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Found 10 records similar to Forest Decay Rate - Terra Nova
This measure includes monitoring of browsing impacts of non-native mammals on populations of the balsam fir populations at 30 randomly selected plots. This measure records percent of browsing on particular firs, and collects multiple metrics, including species diversity, seral stage, etc.
Annual decay rates in soil humus are monitored in 12 permanent forest plots within PEI National Park using year-to-year dry weight losses of standardized wood pieces (tongue depressors) as a proxy for soil decomposition. Climate change, pollution, dominant vegetation and land-use can all have profound influences on forest soil decomposition.
Terra Nova National Park monitors non-native mammal browse pressure on forest plant communities on transects and plots.
Measuring decay rate in GBINP allows tracking changes in soil condition and processes. Decay rate was measured by placing wooden sticks in different forest plots and comparing dry wieghts of the sticks before and after the placement, in approximately one year.
Overbrowsing of balsam fir saplings by introduced moose can lead to stand conversion to non-forest. The park measures the browse rates of fir saplings in mature forest stands, which will indicate whether non-browsed advanced regeneration is sufficent to allow stand replacement following disturbance. Browsed and unbrowsed saplings are being enumerated in 1x20 m strip transects, 6 of which are sampled at each of 15 randomnly selected sites in mature forests throughout the 3 ecoregions in GMNP (90 strip transects total). Sampling will occur every 2 years during the months of July to September.
This dataset is associated with the article authored by Jacques Régnière, Lisa Venier and Dan Welsh entitled "Avian predation in a declining outbreak population of the spruce budworm, Choristoneura fumiferana (Lepidoptera: Tortricidae)" which will be published in the "Insects" scientific journal. The impact of avian predation on a declining population of the spruce budworm, Choristoneura fumifereana (Clem. ), was measured using single-tree exclosure cages in a mature stand of balsam fir, Abies balsamea (L.), and white spruce, Picea glauca (Moench.) Voss.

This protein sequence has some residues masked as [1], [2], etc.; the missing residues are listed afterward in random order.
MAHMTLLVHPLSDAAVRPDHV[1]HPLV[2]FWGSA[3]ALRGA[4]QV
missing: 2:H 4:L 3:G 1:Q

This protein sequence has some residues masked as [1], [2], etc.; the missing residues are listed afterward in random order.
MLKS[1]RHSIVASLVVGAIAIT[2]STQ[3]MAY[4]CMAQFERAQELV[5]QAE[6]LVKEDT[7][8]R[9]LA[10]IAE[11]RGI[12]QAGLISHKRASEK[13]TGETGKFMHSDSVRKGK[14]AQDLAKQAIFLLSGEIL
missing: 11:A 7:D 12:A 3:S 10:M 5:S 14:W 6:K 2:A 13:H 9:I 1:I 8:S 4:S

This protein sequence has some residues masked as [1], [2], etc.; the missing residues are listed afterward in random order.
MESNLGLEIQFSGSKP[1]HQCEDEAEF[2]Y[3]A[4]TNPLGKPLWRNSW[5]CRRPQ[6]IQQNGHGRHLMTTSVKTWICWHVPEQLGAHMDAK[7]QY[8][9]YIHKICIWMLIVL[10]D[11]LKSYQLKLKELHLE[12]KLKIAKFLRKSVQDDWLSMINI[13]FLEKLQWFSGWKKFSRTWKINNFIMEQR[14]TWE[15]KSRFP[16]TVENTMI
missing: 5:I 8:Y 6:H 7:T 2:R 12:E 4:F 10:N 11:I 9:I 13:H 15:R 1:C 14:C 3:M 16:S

Intensive moose browsing appears to have led to a large reduction in woody plant abundance and diversity in Gros Morne National Park mature forests.This measure assess the biodiversity of native shrubs and tree saplings in the understory of mature balsam fir forest stands. Stems are being enumerated by species in 1x20 m strip transects, 6 of which are sampled at each of 15 sites in forests throughout the 3 ecoregions in GMNP (90 strip transects total). Sampling is carried out every second year, during the months of July to September.
We measured the foliage area, weight and number of buds on young and mature balsam fir and white spruce trees. With these measurements total amounts of foliage per tree and per unit area of forest land can be calculated. These estimates can be used to determine the absolute numbers of insects feeding on these trees, numbers that are important in understanding patterns and fluctuations of population abundance. We also discovered that spruce budworm larvae occur preferentially in buds arranged in clusters.
The park maps the existing human footprint and footprint edge in Terra Nova.
Terra Nova National Park censuses tern nests on 23 small islands in Newman Sound, to monitor species productivity and population dynamics.